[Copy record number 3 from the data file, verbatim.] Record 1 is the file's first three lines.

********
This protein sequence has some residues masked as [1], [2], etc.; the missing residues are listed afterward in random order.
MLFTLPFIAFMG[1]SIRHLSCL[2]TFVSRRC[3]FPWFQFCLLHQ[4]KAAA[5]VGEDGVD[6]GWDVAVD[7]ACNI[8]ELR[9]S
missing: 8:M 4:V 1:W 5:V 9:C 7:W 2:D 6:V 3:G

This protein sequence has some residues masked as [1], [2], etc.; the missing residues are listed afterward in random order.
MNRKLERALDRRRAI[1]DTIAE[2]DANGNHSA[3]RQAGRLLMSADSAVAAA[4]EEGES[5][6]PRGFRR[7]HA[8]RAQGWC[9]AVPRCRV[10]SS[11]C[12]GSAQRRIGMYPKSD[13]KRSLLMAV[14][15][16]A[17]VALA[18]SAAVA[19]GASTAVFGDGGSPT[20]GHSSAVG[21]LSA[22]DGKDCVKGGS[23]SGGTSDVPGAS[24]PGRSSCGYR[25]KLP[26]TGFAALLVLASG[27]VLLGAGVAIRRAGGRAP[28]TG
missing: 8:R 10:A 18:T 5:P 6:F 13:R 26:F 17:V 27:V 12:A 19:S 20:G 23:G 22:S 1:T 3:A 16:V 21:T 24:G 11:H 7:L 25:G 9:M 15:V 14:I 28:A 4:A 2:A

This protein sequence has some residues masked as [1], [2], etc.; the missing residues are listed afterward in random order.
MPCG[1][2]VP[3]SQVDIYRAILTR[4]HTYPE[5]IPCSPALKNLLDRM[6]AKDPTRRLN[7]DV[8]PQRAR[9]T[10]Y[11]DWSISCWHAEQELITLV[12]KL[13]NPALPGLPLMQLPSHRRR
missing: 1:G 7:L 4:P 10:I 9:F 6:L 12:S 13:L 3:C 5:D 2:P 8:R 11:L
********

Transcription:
This protein sequence has some residues masked as [1], [2], etc.; the missing residues are listed afterward in random order.
MPCG[1][2]VP[3]SQVDIYRAILTR[4]HTYPE[5]IPCSPALKNLLDRM[6]AKDPTRRLN[7]DV[8]PQRAR[9]T[10]Y[11]DWSISCWHAEQELITLV[12]KL[13]NPALPGLPLMQLPSHRRR
missing: 1:G 7:L 4:P 10:I 9:F 6:L 12:S 13:L 3:C 5:D 2:P 8:R 11:L